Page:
Trenzado by Suertes del Marqués from Tenerife is a white wine blend of Listán Blanco and Vidueño grapes described as an interesting wine that goes well with vegetables, particularly with the corn that was featured in the next dish.

Buey de mar, maíz, espinacas (Crab, corn, spinach)

Not a photogenic dish, but we really enjoyed digging into this enormous pile of sweet shredded crab meat over spinach sautéed with garlic. I’m still not sure which was more luxurious, the crab or the velvety corn soup that enveloped it.

Another bottle from Bodega Delgado Zuleta, this time a sherry, Monteagudo Palo Cortado, to accompany the house’s current signature dish – “Zorza” de albacore.

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Zorza (cruda) de albacore, patata, pimiento, huevo (Raw marinated albacore tune, potato, pepper, egg)

Zorza is actually a marinated pork dish, but the version here at O Camiño do Inglés is an inventive play on zorza, if it were an Asian dish that landed in the northwestern coast of Spain.  This “zorza” was made from white tuna, fried potatoes and Padrón peppers in a sweet and savory sauce made of paprika oil, sweet chili, sesame oil, soy, and vinegar. Sprinkles of egg yolk, green onion, and sesame seeds are the perfect addition. The fish really stands up to these bold flavors; it’s no wonder this is one of the signature dishes here.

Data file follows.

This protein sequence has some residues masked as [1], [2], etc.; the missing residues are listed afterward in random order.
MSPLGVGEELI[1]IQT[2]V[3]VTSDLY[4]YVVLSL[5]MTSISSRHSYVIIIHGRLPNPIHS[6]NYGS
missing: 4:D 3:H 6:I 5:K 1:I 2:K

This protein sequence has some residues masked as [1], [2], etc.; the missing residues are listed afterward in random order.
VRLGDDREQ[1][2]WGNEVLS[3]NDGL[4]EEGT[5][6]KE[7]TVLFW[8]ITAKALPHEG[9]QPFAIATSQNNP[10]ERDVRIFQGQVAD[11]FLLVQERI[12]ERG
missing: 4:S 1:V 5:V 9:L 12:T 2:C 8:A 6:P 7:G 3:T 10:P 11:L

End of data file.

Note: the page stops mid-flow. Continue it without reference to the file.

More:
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2016 Alma d’ Mar Albariño from Bodegas Albamar in the Rías Baixas wine region.

Merluza Casa Marcelo (Hake Casa Marcelo style)

Chef Dani previously worked at the Michelin-starred Casa Marcelo in Santiago de Compostela and openly admits to being inspired by one of the dishes there. He executes it in his own style, which is opposite of the version at Casa Marcelo. Perfectly cooked tender moist hake fish sits atop a pepper pil pil sauce with a tangy caldo de limón (lemon broth) over top.

Crisp and delicious, this 2016 Muros Antiguos by Anselmo Mendes is a Portuguese vinho verde wine from the area just south of the Rías Baixas made of Loureiro grapes that paired wonderfully with the Salmonete course.

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Salmonete, endibias, estragón (Red mullet, endive, tarragon)

“This is a very French dish” Chef Dani announced when he brought this plate to the table. Fish fantasies came true with this excellent Galician product prepared with international inspiration. The smooth, buttery tarragon sauce was very French, indeed, and a bit unexpected and extremely delicious with the firm, gently cooked ocean fish.